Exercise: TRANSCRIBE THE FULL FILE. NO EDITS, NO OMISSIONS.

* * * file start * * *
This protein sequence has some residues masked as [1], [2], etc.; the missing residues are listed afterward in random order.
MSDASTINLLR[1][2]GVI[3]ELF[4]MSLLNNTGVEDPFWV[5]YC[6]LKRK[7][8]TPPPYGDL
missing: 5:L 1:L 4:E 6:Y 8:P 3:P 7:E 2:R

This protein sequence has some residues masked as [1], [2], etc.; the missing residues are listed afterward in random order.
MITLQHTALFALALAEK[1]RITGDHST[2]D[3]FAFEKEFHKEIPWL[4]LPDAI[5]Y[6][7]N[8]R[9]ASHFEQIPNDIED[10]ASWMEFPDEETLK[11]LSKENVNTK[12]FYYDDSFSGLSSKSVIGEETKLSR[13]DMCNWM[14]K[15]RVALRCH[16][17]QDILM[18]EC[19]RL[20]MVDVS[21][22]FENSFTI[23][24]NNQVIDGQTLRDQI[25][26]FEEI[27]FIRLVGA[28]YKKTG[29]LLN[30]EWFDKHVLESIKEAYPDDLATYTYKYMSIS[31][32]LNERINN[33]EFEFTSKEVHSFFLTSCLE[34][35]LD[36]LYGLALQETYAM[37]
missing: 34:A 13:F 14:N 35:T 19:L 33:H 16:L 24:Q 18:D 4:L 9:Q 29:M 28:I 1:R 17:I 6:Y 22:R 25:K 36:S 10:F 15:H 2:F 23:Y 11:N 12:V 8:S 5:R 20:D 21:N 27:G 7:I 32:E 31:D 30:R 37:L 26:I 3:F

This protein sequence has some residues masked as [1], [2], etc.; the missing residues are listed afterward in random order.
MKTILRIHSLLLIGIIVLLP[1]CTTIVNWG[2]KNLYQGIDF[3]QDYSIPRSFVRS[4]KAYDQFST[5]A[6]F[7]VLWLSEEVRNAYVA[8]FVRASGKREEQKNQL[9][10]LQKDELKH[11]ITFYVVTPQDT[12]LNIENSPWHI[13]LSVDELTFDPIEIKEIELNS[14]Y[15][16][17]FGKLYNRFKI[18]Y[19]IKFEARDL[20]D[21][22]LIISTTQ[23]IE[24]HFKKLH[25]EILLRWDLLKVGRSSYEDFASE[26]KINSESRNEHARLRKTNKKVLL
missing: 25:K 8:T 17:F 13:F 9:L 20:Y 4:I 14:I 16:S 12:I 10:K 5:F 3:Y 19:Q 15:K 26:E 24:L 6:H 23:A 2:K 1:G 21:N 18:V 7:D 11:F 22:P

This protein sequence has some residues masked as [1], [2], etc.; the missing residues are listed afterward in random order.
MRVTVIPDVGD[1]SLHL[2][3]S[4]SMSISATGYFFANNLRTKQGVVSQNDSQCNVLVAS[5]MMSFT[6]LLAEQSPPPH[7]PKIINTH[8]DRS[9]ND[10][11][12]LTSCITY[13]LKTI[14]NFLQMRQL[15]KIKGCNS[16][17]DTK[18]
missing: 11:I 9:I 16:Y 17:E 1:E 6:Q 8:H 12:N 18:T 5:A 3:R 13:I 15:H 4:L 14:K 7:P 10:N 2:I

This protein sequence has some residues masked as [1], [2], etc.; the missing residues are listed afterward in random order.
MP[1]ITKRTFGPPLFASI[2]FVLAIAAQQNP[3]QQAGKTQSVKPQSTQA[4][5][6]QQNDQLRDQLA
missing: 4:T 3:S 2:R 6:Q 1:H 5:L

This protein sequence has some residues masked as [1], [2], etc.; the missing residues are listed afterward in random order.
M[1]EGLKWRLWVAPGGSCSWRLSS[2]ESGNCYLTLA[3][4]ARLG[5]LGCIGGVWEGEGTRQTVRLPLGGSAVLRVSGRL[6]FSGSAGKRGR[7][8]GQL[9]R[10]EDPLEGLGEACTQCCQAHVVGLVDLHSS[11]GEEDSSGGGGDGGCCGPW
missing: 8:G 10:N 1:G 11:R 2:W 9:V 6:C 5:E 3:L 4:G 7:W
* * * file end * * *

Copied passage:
This protein sequence has some residues masked as [1], [2], etc.; the missing residues are listed afterward in random order.
MSDASTINLLR[1][2]GVI[3]ELF[4]MSLLNNTGVEDPFWV[5]YC[6]LKRK[7][8]TPPPYGDL
missing: 5:L 1:L 4:E 6:Y 8:P 3:P 7:E 2:R

This protein sequence has some residues masked as [1], [2], etc.; the missing residues are listed afterward in random order.
MITLQHTALFALALAEK[1]RITGDHST[2]D[3]FAFEKEFHKEIPWL[4]LPDAI[5]Y[6][7]N[8]R[9]ASHFEQIPNDIED[10]ASWMEFPDEETLK[11]LSKENVNTK[12]FYYDDSFSGLSSKSVIGEETKLSR[13]DMCNWM[14]K[15]RVALRCH[16][17]QDILM[18]EC[19]RL[20]MVDVS[21][22]FENSFTI[23][24]NNQVIDGQTLRDQI[25][26]FEEI[27]FIRLVGA[28]YKKTG[29]LLN[30]EWFDKHVLESIKEAYPDDLATYTYKYMSIS[31][32]LNERINN[33]EFEFTSKEVHSFFLTSCLE[34][35]LD[36]LYGLALQETYAM[37]
missing: 34:A 13:F 14:N 35:T 19:L 33:H 16:L 24:Q 18:D 4:L 9:Q 29:M 28:I 1:R 17:I 6:Y 22:R 25:K 36:S 10:F 15:H 2:F 23:Y 11:N 12:V 8:S 5:R 20:D 21:N 27:G 7:I 32:E 31:D 30:R 37:L 26:I 3:F

This protein sequence has some residues masked as [1], [2], etc.; the missing residues are listed afterward in random order.
MKTILRIHSLLLIGIIVLLP[1]CTTIVNWG[2]KNLYQGIDF[3]QDYSIPRSFVRS[4]KAYDQFST[5]A[6]F[7]VLWLSEEVRNAYVA[8]FVRASGKREEQKNQL[9][10]LQKDELKH[11]ITFYVVTPQDT[12]LNIENSPWHI[13]LSVDELTFDPIEIKEIELNS[14]Y[15][16][17]FGKLYNRFKI[18]Y[19]IKFEARDL[20]D[21][22]LIISTTQ[23]IE[24]HFKKLH[25]EILLRWDLLKVGRSSYEDFASE[26]KINSESRNEHARLRKTNKKVLL
missing: 25:K 8:T 17:F 13:F 9:L 20:Y 4:I 14:I 16:S 12:I 10:K 5:F 3:Y 19:Q 15:K 26:E 24:L 6:H 23:A 2:K 1:G 21:N 18:V 7:D 11:F 22:P

This protein sequence has some residues masked as [1], [2], etc.; the missing residues are listed afterward in random order.
MRVTVIPDVGD[1]SLHL[2][3]S[4]SMSISATGYFFANNLRTKQGVVSQNDSQCNVLVAS[5]MMSFT[6]LLAEQSPPPH[7]PKIINTH[8]DRS[9]ND[10][11][12]LTSCITY[13]LKTI[14]NFLQMRQL[15]KIKGCNS[16][17]DTK[18]
missing: 11:I 9:I 16:Y 17:E 1:E 6:Q 8:H 12:N 18:T 5:A 3:R 13:I 15:H 4:L 14:K 7:P 10:N 2:I

This protein sequence has some residues masked as [1], [2], etc.; the missing residues are listed afterward in random order.
MP[1]ITKRTFGPPLFASI[2]FVLAIAAQQNP[3]QQAGKTQSVKPQSTQA[4][5][6]QQNDQLRDQLA
missing: 4:T 3:S 2:R 6:Q 1:H 5:L

This protein sequence has some residues masked as [1], [2], etc.; the missing residues are listed afterward in random order.
M[1]EGLKWRLWVAPGGSCSWRLSS[2]ESGNCYLTLA[3][4]ARLG[5]LGCIGGVWEGEGTRQTVRLPLGGSAVLRVSGRL[6]FSGSAGKRGR[7][8]GQL[9]R[10]EDPLEGLGEACTQCCQAHVVGLVDLHSS[11]GEEDSSGGGGDGGCCGPW
missing: 8:G 10:N 1:G 11:R 2:W 9:V 6:C 5:E 3:L 4:G 7:W